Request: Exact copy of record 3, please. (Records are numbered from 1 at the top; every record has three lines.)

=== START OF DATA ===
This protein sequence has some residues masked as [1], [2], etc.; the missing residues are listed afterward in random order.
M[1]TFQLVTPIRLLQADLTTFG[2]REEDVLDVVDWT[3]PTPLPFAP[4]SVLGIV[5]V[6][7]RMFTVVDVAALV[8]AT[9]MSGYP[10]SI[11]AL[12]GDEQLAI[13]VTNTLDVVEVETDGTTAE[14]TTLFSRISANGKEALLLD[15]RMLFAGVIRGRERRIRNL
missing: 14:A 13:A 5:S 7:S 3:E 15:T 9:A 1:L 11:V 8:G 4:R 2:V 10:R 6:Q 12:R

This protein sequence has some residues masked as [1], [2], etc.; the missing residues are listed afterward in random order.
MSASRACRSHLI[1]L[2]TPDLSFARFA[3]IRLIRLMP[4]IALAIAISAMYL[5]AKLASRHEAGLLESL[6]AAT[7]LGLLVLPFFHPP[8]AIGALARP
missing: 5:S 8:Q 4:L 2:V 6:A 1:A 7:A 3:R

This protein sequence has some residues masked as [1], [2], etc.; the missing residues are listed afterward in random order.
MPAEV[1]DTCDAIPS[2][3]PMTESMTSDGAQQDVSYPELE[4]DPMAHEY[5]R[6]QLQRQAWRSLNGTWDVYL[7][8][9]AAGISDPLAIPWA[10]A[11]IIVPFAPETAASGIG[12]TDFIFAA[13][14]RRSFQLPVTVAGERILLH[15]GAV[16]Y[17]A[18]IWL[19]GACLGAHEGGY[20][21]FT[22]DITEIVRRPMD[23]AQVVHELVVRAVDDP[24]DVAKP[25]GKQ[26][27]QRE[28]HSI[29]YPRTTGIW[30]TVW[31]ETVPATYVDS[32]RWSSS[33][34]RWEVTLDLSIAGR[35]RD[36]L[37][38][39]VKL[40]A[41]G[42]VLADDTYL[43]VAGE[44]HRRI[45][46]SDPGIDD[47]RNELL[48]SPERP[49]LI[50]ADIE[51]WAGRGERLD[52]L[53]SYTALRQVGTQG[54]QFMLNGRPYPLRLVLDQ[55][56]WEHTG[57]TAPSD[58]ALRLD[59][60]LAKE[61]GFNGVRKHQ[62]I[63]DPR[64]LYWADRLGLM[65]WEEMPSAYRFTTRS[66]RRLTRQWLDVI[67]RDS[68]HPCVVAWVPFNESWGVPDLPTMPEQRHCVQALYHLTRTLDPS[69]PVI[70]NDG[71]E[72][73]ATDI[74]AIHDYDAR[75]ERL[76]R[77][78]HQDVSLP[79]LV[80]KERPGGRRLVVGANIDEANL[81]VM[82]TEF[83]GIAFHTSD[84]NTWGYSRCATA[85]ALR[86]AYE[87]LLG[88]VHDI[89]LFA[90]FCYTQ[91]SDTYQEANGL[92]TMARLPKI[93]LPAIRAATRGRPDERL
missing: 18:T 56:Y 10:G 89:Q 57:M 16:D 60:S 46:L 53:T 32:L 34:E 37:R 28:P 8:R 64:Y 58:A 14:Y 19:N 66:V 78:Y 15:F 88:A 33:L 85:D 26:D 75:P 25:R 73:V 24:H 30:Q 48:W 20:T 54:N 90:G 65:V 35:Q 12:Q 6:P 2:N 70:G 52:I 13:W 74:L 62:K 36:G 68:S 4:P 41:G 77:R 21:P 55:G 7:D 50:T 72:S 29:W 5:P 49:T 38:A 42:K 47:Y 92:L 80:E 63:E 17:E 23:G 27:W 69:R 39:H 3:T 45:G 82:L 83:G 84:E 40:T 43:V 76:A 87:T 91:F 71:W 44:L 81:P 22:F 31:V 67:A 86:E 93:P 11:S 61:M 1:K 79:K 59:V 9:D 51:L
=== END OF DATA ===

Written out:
This protein sequence has some residues masked as [1], [2], etc.; the missing residues are listed afterward in random order.
MPAEV[1]DTCDAIPS[2][3]PMTESMTSDGAQQDVSYPELE[4]DPMAHEY[5]R[6]QLQRQAWRSLNGTWDVYL[7][8][9]AAGISDPLAIPWA[10]A[11]IIVPFAPETAASGIG[12]TDFIFAA[13][14]RRSFQLPVTVAGERILLH[15]GAV[16]Y[17]A[18]IWL[19]GACLGAHEGGY[20][21]FT[22]DITEIVRRPMD[23]AQVVHELVVRAVDDP[24]DVAKP[25]GKQ[26][27]QRE[28]HSI[29]YPRTTGIW[30]TVW[31]ETVPATYVDS[32]RWSSS[33][34]RWEVTLDLSIAGR[35]RD[36]L[37][38][39]VKL[40]A[41]G[42]VLADDTYL[43]VAGE[44]HRRI[45][46]SDPGIDD[47]RNELL[48]SPERP[49]LI[50]ADIE[51]WAGRGERLD[52]L[53]SYTALRQVGTQG[54]QFMLNGRPYPLRLVLDQ[55][56]WEHTG[57]TAPSD[58]ALRLD[59][60]LAKE[61]GFNGVRKHQ[62]I[63]DPR[64]LYWADRLGLM[65]WEEMPSAYRFTTRS[66]RRLTRQWLDVI[67]RDS[68]HPCVVAWVPFNESWGVPDLPTMPEQRHCVQALYHLTRTLDPS[69]PVI[70]NDG[71]E[72][73]ATDI[74]AIHDYDAR[75]ERL[76]R[77][78]HQDVSLP[79]LV[80]KERPGGRRLVVGANIDEANL[81]VM[82]TEF[83]GIAFHTSD[84]NTWGYSRCATA[85]ALR[86]AYE[87]LLG[88]VHDI[89]LFA[90]FCYTQ[91]SDTYQEANGL[92]TMARLPKI[93]LPAIRAATRGRPDERL
missing: 18:T 56:Y 10:G 89:Q 57:M 16:D 60:S 46:L 53:T 32:L 34:E 37:R 28:P 8:R 64:Y 58:A 14:Y 19:N 66:V 78:Y 15:F 88:A 33:L 85:D 26:D 75:P 25:R 73:V 24:H 30:Q 48:W 20:T 54:N 90:G 65:V 35:Q 12:Q 6:P 2:N 70:G 52:I 13:W 74:L 62:K 36:G 68:S 4:P 41:G 77:R 21:P 55:G 7:D 50:T 72:S 29:W 5:P 49:T 38:A 42:K 47:Y 92:L 80:E 63:E 17:E 23:G 27:W 69:R 39:H 3:T 45:G 82:L 83:G 84:E 40:T 43:V 76:A 87:T 91:F 71:W 44:L 81:P 22:F 31:V 67:A 86:E 93:P 11:S 61:M 1:K 79:K 59:V 9:D 51:L